Microsoft has announced, via a splashy San Francisco rollout event on June 25, its broad initiative to bring enterprise-grade telephony and enhanced collaborative communications tools to businesses. Building upon its strength in the desktop and server software sectors, Microsoft introduced a number of new or expanded offerings in the realm of IP telephony, instant messaging (IM), e-mail, videoconferencing, and collaborative meeting tools.
Microsoft needed something big to combat recent competitive stress from companies like Google and even Apple. What's bigger than announcing that you want to own the office telephone environment? Not much. Microsoft has a shot at making a real difference in modern communications and the allied enhanced productivity it can bring to the business world, albeit mainly as an evolution to its core software applications along with some new hardware, rather than in a revolutionary technology shift.
Microsoft's core experience is in applications; the software that makes hardware do specific things for you, and the revealed road map included a number of new and updated applications to help tear down what Jeff Raikes, Microsoft Business Division president, calls "Silos" of e-mail, instant messaging, mobile and voice over Internet protocol (VoIP) telephony, and audio-, video-, and webconferencing.
Microsoft has clout to spare in desktop applications, server software, e-mail software, internet browsers, and even IM and digital media. To build upon these strengths it is releasing several new core platforms and evolving others. The Office Communications Server 2007 is the heart of its telephony "road map" to business communications. This server is intended to replace legacy digital telephone systems with IP phones, something that companies like Cisco, 3-Com, and other players--both incumbent telephone equipment manufacturers and newcomers alike--have been doing for years.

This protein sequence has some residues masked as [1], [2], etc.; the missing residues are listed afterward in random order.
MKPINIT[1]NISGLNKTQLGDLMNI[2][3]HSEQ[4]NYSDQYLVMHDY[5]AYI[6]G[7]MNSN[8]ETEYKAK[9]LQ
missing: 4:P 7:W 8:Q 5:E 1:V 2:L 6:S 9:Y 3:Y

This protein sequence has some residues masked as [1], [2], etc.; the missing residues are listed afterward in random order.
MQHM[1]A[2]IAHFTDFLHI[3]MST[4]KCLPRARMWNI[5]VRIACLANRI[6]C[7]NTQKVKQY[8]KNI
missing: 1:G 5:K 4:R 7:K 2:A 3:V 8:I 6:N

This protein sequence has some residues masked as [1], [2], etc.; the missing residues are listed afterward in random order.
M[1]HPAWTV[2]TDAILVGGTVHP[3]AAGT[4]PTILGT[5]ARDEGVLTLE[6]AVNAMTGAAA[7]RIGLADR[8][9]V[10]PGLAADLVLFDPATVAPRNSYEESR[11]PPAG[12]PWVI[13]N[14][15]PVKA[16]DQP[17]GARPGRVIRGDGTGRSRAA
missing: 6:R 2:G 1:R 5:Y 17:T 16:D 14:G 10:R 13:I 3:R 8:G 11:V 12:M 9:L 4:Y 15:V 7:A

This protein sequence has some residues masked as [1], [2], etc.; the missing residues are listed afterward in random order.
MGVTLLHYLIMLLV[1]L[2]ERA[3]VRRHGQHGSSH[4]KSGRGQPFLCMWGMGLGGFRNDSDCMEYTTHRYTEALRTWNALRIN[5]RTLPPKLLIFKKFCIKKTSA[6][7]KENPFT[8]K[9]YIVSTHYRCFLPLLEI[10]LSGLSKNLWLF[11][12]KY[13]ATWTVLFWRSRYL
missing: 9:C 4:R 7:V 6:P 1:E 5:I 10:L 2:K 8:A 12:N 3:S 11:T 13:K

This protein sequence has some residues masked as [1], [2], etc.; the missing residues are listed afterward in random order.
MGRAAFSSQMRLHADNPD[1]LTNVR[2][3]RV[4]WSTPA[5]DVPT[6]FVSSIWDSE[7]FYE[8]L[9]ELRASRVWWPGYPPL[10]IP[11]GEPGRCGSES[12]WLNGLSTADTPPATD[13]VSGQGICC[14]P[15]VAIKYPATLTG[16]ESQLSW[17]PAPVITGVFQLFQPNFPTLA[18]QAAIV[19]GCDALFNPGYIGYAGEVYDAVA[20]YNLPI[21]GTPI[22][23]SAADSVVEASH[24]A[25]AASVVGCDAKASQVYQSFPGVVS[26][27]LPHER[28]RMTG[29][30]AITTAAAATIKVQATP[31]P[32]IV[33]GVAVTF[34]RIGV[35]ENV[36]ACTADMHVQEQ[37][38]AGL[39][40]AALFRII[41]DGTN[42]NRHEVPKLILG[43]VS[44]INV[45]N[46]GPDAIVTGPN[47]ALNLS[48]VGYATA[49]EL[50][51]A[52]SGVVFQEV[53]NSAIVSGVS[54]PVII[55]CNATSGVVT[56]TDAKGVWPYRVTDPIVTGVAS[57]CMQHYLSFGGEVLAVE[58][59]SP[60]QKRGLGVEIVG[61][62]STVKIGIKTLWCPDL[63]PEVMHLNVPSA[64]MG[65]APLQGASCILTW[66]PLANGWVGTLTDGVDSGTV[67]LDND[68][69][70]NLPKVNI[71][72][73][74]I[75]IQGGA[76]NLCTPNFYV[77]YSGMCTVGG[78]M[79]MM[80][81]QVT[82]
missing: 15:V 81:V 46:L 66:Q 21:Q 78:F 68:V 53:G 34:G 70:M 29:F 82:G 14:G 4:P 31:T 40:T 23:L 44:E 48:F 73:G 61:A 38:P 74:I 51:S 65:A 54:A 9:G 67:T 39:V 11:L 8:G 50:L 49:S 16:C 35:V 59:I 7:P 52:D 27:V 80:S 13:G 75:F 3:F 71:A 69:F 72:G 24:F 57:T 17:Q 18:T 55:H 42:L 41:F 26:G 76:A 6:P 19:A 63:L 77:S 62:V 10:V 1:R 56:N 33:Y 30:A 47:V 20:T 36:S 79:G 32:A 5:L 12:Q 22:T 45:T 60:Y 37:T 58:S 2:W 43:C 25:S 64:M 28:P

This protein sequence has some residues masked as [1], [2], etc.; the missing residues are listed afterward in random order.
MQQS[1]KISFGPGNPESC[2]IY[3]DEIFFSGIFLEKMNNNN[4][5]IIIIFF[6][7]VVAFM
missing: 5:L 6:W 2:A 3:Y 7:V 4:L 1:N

The announced technology protocol for the IP phones is SIP (session initiated protocol), which is designed to be an open-architecture specification allowing interoperability across a wide array of telephone equipment manufacturers (PolyCom seems to be on board as an instrument supplier along with myriad others including Motorola, Samsung Electronics, Plantronics, Tatung, and Logitech). And while SIP plays nicely into the belief that Microsoft software should ride on a lot of different hardware offerings, it is often lacking in the robust--and many times proprietary--feature sets that full-blown business telephone systems offer. In short, SIP is intended, at least at this time, to be the new plain-old-telephone-service or POTS type of functionality offered by single line telephone sets of old (think home phone here).
Microsoft did not release its telephone system feature list as part of the rollout. Rich telephone-centric feature sets are something that Cisco, ShoreTel, 3-Com, and other new IP telephony players learned about the hard way, because legacy business telephone systems have had years of experience developing and bringing the needed features to their customers. Telephony is a very mature industry; nuance and real capability may trump the technological appeal of IP telephony, leaving Microsoft struggling to catch up. The good news for Microsoft is that it has sat on the sidelines watching the IP telephony world move past them, learning what the others are doing or not and then jumping in feet first with a lot of cash and panache. By not being on the bleeding edge of IP telephony and bringing in both upfront, incumbent telephony players like Siemens SA and behind-the-scenes, nuts-and-bolts help from Mitel Corp of Kanata Canada, it just might avoid the mistakes of previous newcomers to the IP telephony arena.
The Microsoft Office RoundTable is an audio-video collaboration device with a 360-degree camera. When combined with Office Communications Server 2007, RoundTable delivers an immersive conferencing experience
Microsoft's core experience is in applications; the software that makes hardware do specific things for you, and the revealed road map included a number of new and updated applications to help tear down what Jeff Raikes, Microsoft Business Division president, calls "silos" of e-mail, instant messaging, mobile and voice over internet protocol (VoIP) telephony, and audio-, video-, and webconferencing. "Unified communications will drive the next major advancement in individual, team, and organizational productivity in today's 24/7, always connected and increasingly mobile work environment," Raikes said.